VPNShazam talks a good game, but a lot of the claims seem highly dubious.
Established in 2009, Palestine-based and Israeli-owned VPNShazam is an online privacy solution that promises to keep your personal information protected from any prying eyes.
The ability to purchase dedicated IPs makes this service useful for bypassing geo-blocking on sites like Netflix. However, this VPNShazam review will show the service to have serious holes and a lack of transparency.
VPNShazam covers some of the security basics, but is light on features. Here’s what you can expect from it:
Unless you’re using the OpenVPN app, you will find VPNShazam lacking in several important ways: no kill switch, no DNS leak protection, no advanced security features. For this reason, it is advisable to use OpenVPN, rather than the VPNShazam app.
Even more problematic is the fact that VPNShazam is owned by an Israeli company. Israel is a partner of the 5 Eyes global surveillance alliance and known for its strict control of the internet. As such, any “no logging” claim should be taken with a grain of salt.
Another area where we take issue with claims on the VPNShazam website. Firstly they simultaneously claim they have 1,800+ and 400+ servers – there’s a big difference and the truth is unclear. Secondly, the number of countries with VPN servers (140+) is not believable at all. If anything, it’s a clear sign that VPNShazam is heavily reliant on Virtual Private Servers (VPS), rather than physical, bare-metal servers.
Finally, the FAQ says the VPN will not slow down the user’s internet connection. This is a blatant lie and not technically possible – any and all VPNs will slow down the internet connection. It’s just a matter of how much.
Which brings us to the speeds of VPNShazam. Grade: decidedly average.
VPNShazam supports all of the major platforms, but only has custom apps for two:
However, users will be able to use the service in a round-about way on:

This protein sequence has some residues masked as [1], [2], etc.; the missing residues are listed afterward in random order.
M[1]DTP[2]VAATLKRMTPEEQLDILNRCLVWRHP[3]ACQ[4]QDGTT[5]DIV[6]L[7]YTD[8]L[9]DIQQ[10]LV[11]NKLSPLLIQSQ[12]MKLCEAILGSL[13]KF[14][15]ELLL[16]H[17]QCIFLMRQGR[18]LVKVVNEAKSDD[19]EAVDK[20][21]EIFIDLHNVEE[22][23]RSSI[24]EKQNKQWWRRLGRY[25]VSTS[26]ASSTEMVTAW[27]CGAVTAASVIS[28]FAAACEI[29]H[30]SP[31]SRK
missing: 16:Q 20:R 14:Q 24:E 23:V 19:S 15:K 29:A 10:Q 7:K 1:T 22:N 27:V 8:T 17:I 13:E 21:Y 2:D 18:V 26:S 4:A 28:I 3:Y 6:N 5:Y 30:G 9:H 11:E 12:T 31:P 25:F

As previously mentioned, we recommend using the much more feature-rich and battle-tested OpenVPN app, rather than the custom VPNShazam apps (which are admittedly easier to use).
With more than 16 servers in the USA, VPNShazam is a great choice for anyone who would like to access US-based services which include the likes of Netflix and Hulu. However, you might be forced to get a dedicated IP for that.
Is VPNShazam good for P2P/torrenting? Well, it just so happens that the service does actually support it, within reason. P2P traffic is allowed on servers in Brunei, Turkey, Sweden, Romania, Luxembourg, Netherlands, Germany, Russia, and Sweden. This means VPNShazam is not great for torrenters in Asia or on the American side of the Atlantic.
VPNShazam apparently has special VPN servers that you to get around the restrictions in countries such as China. This means that common services such as Facebook and Twitter can be accessed, whereas previously, they would be blocked. With that said, the service has no stealth mode or stealth protocol, which leads us to doubt its effectiveness in the face of advanced censorship measures like Deep Packet Inspection.
With VPNShazam, there are several options to get help from customer support should you need it. This includes:
The live chat is responsive, which was a bit of a surprise. The knowledge base on the official website includes setup guides for all devices with screenshots also provided. There is also a pretty bad FAQ section, seemingly meant to mislead more than inform. Overall, however, the customer support is quite decent.
At the time of writing our VPNShazam review, here at the available subscription options:
There’s no free trial, but you do get a 7-day money-back guarantee for your peace of mind. Fortunately, there are also plenty of payment methods, including an anonymous option – crypto.
Whether VPNShazam is good or not seems like a side point. The provider peddles in inconsistencies, misleading info and outright lies on the website. While it may be good for certain uses, we can’t really recommend it.